Another belated post, I’m afraid, but with the sun shining so brightly in London this morning I couldn’t resist writing about a bit of alfresco dining. One week ago today, just before we flew out to San Sebastian, Ollie and I went to the registry office in Peckham to register our intent to marry. It was a pretty painless process really, but we still felt that anything that required us getting up early on our day off and bringing along our passports deserved a big breakfast afterwards. Just across the street from the registry office is the excellent South London Gallery and it’s in-house cafe/restaurant, No. 67 – so named because of its location at 67 Peckham Road.
The good weather arrived in London a couple of weeks ago after months of torrential rain, and last Friday was the best day of all. The sun beamed down on an empty picnic table on the front terrace of the cafe, where we quickly established ourselves and started to look at the menu. At that moment, I received a text from my Dad to say that Southampton, a mere 75 miles away, had been enveloped in fog. If there was a moment to develop weather-smugness, that would have been it.
The breakfast menu at No.67 is similar to what you might find in other smart south-east London cafés: good coffee, juices, organic yoghurt and muesli and a range of scrambled egg dishes with ham, salmon or spinach. One anomaly, however, caught my eye – a baked egg, tomato and red pepper stew. There is something wholesome yet rather decadent about having a stew for breakfast and at the weekend, if I have time, I will often make a the classic Mexican egg dish Huevos Rancheros (literally: ranch eggs) or the middle-eastern equivalent, Shakshuka (David Lebovitz’s version with chunks of feta is my favourite). Both involve making a thick, spiced tomato sauce and cooking the eggs in it – either on the hob or in the oven – so that when served, the yolk spreads throughout the sauce. Can you think of anything better?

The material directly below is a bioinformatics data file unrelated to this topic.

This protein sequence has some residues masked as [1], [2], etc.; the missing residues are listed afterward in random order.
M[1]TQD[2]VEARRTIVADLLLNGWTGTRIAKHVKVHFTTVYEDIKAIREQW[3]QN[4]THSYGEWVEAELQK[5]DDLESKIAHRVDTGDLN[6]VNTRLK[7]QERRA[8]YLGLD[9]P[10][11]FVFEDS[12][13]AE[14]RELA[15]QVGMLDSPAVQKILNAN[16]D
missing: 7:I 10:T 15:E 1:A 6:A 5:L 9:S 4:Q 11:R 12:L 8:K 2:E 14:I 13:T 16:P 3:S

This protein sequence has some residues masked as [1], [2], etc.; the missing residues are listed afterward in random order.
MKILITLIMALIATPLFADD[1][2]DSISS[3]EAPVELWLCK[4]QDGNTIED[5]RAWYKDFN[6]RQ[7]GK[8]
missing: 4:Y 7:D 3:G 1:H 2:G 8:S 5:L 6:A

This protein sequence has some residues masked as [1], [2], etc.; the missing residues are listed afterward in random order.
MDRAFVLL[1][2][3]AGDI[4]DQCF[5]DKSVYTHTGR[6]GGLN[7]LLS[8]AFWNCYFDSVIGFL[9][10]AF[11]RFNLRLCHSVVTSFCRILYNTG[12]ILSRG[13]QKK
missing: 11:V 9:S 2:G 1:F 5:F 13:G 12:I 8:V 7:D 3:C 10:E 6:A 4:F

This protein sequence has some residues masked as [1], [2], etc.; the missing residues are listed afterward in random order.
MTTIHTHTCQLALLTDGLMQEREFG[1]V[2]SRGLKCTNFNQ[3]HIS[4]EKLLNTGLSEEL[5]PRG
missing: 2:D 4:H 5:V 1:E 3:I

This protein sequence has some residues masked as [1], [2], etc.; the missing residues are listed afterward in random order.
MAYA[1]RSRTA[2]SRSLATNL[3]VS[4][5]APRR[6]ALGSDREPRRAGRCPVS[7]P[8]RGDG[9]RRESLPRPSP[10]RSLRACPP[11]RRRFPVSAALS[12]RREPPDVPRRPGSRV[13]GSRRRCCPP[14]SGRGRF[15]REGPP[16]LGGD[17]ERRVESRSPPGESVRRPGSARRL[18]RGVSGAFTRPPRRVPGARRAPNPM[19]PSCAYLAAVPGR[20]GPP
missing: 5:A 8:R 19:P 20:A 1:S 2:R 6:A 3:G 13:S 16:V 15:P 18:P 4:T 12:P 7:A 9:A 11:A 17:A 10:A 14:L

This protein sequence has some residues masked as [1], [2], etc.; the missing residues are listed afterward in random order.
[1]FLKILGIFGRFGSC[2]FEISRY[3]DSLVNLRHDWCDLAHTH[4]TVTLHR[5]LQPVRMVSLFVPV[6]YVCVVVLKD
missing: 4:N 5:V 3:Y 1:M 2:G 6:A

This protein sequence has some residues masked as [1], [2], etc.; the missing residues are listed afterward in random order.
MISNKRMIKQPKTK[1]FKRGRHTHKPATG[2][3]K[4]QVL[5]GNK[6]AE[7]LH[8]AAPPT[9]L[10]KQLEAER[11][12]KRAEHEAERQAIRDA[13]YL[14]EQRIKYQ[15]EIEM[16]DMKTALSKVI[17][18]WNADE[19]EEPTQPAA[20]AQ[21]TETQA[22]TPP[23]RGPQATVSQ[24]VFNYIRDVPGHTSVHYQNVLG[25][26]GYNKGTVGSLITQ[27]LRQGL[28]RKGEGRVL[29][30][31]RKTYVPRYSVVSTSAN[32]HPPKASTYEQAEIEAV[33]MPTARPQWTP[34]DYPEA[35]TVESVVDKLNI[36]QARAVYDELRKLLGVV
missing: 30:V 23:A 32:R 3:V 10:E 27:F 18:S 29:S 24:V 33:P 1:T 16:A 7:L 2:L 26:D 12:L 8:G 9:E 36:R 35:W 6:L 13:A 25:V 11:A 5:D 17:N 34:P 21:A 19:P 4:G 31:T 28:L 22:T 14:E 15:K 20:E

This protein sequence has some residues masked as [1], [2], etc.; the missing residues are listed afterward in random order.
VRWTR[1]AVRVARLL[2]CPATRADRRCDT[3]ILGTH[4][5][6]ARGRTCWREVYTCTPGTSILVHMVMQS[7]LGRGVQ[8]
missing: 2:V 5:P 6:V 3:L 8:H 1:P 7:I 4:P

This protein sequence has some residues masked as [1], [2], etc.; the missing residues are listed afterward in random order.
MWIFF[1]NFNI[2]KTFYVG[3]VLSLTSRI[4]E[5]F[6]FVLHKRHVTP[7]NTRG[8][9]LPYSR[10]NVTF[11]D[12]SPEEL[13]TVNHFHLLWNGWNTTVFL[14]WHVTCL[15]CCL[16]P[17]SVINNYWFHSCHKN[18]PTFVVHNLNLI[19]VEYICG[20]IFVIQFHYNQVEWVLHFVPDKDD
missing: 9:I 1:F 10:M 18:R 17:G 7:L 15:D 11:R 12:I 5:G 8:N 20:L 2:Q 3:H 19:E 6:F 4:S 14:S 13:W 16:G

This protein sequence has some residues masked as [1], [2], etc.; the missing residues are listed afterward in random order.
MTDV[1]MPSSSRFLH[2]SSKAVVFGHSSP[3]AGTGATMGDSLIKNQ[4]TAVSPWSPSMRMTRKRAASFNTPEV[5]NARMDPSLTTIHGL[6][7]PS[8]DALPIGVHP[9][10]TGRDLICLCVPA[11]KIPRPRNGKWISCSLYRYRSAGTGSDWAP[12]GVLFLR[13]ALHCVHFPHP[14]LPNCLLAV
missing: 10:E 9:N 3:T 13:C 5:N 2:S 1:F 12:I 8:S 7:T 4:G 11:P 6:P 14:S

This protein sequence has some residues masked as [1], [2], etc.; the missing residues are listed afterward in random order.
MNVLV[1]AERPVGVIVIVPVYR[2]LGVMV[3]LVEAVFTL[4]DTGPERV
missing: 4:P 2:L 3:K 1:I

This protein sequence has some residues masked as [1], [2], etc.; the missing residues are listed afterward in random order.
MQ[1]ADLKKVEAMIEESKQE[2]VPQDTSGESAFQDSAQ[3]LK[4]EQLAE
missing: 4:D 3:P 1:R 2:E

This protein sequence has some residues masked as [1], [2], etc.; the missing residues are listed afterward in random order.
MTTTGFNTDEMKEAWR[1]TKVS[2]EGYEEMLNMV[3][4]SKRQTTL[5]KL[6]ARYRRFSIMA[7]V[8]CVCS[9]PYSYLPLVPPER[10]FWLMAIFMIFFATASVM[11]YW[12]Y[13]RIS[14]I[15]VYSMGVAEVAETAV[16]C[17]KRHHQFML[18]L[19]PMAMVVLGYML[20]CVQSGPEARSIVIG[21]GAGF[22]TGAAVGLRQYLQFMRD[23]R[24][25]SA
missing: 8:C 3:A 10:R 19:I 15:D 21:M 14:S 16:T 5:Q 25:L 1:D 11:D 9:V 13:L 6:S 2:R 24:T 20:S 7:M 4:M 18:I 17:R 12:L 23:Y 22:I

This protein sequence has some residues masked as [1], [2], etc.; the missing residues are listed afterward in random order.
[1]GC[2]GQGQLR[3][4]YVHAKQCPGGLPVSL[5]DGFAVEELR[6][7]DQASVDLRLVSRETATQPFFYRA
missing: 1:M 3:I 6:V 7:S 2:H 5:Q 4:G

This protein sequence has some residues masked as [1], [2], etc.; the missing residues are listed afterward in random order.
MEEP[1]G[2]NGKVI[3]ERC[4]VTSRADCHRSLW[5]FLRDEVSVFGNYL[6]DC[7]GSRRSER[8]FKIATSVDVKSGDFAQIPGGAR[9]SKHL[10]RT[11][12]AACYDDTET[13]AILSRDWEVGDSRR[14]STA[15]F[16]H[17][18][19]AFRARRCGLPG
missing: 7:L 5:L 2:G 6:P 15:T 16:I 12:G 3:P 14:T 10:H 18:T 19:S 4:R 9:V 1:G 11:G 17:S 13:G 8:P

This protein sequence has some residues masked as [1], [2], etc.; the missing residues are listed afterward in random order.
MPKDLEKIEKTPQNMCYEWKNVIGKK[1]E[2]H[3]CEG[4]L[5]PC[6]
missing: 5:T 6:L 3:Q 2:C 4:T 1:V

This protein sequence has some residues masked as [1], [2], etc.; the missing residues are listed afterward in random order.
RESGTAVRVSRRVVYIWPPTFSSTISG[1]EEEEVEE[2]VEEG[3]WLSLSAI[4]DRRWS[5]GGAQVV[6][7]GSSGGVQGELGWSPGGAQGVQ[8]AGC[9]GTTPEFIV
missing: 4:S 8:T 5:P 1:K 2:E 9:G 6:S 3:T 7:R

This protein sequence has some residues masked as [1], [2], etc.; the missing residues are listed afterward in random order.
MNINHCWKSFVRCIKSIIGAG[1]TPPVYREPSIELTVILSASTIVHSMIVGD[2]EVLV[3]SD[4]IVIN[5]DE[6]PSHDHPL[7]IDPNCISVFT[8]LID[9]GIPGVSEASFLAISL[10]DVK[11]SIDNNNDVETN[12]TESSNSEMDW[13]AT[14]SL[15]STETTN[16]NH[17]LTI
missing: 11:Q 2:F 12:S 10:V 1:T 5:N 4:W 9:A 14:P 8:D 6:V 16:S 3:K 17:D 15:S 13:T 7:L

The baked eggs, tomato and pepper stew at No. 67 arrives with two slices of lightly toasted sourdough drizzled with olive oil, which I set aside for mopping up the remnants of the sauce later. The egg, sat in the middle of the dish, is fresh and, although perhaps a touch overcooked for my liking, yields a little yolk into the sauce. The stew itself is rich and thick, made with what I suspect to be the best quality tinned tomatoes, rather than fresh, which for this time of year will give a more substantial flavour. A strong kick of black pepper and a smoky hint of paprika give it a deep flavour that works alongside the richness of the egg.
A very substantial and tasty breakfast. If you want something that sets itself apart from the usual Eggs Benedict / Florentine / Royale, this could be the spot for you.